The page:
Mental health ailments stand out among the most concurring disorders, with ADHD taking a leading position. Common comorbid psychopathologies linked to ADHD include personality, substance use, neuro-behavioral, anxiety, and mood disorders.
With dyslexia classified as a widespread neurobehavioral disorder, it is no surprise when medics report several concurring cases with ADHD. Both conditions have nearly similar symptoms, making it complicated for therapists to diagnose dyslexia and ADHD.
Even with overlapping symptoms, the disorders differ both in diagnosis and treatment. For this reason, it is vital to understand what to do if you have both dyslexia and ADHD.
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What Is Dyslexia?
Dyslexia is a common learning disability categorized by difficult reading and writing. In other terms, patients struggle to identify sounds and speech, leading to challenges in decoding them into words or letters. The condition affects parts of the brain vital in processing language. There are four main types of dyslexia; visual, double, surface, and phonological.
What Is ADHD?
ADHD is the most prevalent childhood neurodevelopment disorder. It is a lifetime condition with symptoms visible from as early as six years. In most cases, warning indicators are only noticeable when a child encounters academic and social relationships challenges. Symptoms associated with ADHD include impulsiveness, poor planning, restlessness, poor management skills, and low concentration.
The Dyslexia-ADHD Link
Most ADHD patients fall behind in their studies because of their reading disabilities. Primarily they lose track, miss details/phrases, and skip over words plus connections. The problem is more accelerated when students have to peruse through a complex and long passage.
Despite all, how can you tell if a reading problem stems from ADHD or dyslexia? It is worth taking into account that dyslexia and ADHD often coincide. Often 15 to 40% of people with dyslexia have ADHD. On the contrary, 1 in 4 ADHD-affected individuals has dyslexia. Below are common similarities between dyslexia and ADHD:
Both mental conditions run in some families. In truth, about 40-60% of individuals inherit dyslexia from their parents. On the other hand, roughly 77-88% of people with ADHD get it genetically.
The brains of dyslexia and ADHD patients vary from those without the disorders. For instance, medical brain scans depict that the left part of the dyslexic brain is less active than the right. In addition, brain chemicals known as neurotransmitters may work abnormally.
There are a couple of factors that increase the chances of developing dyslexia and ADHD. Remember that even if these conditions are genetically associated, exposure to alcohol or cigarettes when pregnant makes it more prevalent. Moreover, coming into contact with lead toxins trigger ADHD but not dyslexia. In rare cases, brain damage or stroke causes dyslexia, even in normal adults.
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What Are the Differences between Dyslexia and ADHD?
Even with a whole load of similar symptoms, dyslexia and ADHD differ in one way or another. Here are some of the most prevalent disparities:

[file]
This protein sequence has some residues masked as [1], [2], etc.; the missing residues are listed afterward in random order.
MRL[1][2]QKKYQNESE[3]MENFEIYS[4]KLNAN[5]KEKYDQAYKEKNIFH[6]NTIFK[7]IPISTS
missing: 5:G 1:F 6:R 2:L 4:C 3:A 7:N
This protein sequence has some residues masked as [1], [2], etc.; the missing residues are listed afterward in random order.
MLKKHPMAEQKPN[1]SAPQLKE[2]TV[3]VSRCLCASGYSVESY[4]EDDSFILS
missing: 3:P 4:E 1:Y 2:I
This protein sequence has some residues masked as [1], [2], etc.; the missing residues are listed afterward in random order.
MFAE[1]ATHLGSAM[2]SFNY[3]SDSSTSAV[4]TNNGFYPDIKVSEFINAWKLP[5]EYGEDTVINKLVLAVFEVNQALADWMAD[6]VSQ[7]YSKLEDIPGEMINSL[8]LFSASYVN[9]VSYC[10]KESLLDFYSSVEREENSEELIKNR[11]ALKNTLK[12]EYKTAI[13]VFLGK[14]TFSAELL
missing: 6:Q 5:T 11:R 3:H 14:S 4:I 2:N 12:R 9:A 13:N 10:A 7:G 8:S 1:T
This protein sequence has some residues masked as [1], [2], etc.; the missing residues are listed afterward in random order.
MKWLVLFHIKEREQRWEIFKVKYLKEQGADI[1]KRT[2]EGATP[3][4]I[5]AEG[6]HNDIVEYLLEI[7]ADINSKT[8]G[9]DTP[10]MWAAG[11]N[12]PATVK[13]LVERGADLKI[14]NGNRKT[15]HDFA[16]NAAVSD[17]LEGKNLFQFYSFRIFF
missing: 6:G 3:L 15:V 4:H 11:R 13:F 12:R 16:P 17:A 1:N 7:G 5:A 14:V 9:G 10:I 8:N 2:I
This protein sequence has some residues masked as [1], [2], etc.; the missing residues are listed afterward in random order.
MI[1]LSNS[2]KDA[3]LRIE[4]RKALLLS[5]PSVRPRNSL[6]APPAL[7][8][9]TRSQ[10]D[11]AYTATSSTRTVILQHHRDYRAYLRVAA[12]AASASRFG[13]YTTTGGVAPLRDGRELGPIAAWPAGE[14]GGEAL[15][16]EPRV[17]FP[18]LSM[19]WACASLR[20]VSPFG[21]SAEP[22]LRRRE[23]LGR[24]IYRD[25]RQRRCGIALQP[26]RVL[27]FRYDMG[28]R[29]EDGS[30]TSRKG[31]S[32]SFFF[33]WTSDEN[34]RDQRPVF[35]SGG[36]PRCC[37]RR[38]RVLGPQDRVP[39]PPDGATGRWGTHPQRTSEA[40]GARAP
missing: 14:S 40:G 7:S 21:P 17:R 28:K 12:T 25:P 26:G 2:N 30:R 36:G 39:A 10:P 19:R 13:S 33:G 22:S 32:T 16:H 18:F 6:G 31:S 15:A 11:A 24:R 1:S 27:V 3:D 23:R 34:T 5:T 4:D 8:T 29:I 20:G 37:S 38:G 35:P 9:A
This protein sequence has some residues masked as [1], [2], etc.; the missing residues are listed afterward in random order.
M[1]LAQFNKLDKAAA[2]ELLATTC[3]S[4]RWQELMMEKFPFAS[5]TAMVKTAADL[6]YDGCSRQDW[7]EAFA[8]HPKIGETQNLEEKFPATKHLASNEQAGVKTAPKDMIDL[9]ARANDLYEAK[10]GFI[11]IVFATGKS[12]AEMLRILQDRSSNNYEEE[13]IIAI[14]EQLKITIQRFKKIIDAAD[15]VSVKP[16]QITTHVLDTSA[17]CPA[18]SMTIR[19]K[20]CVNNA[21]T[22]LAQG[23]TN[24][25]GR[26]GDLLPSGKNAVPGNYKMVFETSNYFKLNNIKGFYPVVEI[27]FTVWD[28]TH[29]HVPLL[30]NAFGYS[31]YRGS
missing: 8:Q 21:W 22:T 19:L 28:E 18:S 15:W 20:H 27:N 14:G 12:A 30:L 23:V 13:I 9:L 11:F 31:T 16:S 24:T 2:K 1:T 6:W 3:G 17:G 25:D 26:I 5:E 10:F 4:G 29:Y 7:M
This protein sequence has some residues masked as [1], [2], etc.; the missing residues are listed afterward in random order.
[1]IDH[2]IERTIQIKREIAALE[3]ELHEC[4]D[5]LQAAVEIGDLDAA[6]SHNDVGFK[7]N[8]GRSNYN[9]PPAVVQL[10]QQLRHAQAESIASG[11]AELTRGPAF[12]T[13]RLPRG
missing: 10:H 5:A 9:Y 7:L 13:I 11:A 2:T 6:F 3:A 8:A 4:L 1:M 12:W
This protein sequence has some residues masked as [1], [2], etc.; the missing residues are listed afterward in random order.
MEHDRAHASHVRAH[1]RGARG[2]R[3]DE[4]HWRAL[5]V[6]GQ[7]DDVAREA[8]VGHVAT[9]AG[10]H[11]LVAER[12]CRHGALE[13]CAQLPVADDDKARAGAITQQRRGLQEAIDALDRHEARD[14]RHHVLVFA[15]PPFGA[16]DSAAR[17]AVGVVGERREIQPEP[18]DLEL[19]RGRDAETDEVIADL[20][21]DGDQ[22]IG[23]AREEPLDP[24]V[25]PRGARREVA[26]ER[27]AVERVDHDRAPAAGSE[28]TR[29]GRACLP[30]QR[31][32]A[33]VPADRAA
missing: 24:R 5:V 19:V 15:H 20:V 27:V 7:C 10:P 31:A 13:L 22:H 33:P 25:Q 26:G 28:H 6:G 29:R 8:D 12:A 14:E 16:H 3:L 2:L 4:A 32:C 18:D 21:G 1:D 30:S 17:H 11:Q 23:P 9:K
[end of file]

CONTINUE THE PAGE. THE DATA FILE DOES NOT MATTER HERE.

Apart from matters concerning learning, dyslexia may not have any other impact on patient’s lives. By contrast, ADHD affects almost every aspect of an individual life. Due to the inattention, impulsivity, and hyperactivity associated with the condition, patients struggle with missing deadlines, failed relationships, financial challenges, and so forth.
It is pretty evident that dyslexia affects the reading prowess of infected individuals. Oppositely, ADHD may not have an effect on the learning capability but influence the focus or attentiveness to read without getting fidgety.
ADHD alters how the brain organizes thoughts or pays attention when writing. Dyslexia is more detrimental because vital writing skills like grammar and spelling are heavily impacted.
Are Dyslexia and ADHD Disabilities?
Disability is a mental or physical condition that confines moving, thinking, or performing everyday activities. It goes without saying that dyslexia and ADHD disorders have a negative impact on patient’s lives. Although dyslexia on its own rarely qualifies for disability allowances, concurrence with ADHD increases chances.
Overall, verified dyslexics may receive disability allowances from the Department of Work and Pensions. For severe ADHD patients, it is possible to get Social Security Disability payments if the condition prevents them from working.
How Do You Get Tested for ADHD and Dyslexia?
Currently, no genetic or medical test is available to diagnose dyslexia. Instead, it requires qualified mental health experts to assess patients mainly through reading examination. With telemedicine becoming rampant lately, therapists can also use technology to diagnose dyslexia from any corner of the world.
When diagnosing ADHD, experts use various tests and evaluations to make eventual conclusions. Bear in mind that diagnosing ADHD in children and adults can be complex because the condition concurs with several other mental health conditions.
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Even with the latest technology, there is no combined treatment solution for dyslexia and ADHD. The brighter side is that treating dyslexia and ADHD can be managed independently. Dyslexia is easily handled with various reading interventions geared towards articulation and decoding. Generally, ADHD is best controlled with medication and therapy.
Thankfully, Mango Clinic has the latest and most effective treatment options that guarantee quick relief. Call qualified doctors and get proper diagnosis and prescriptions, either via telemedicine or in person.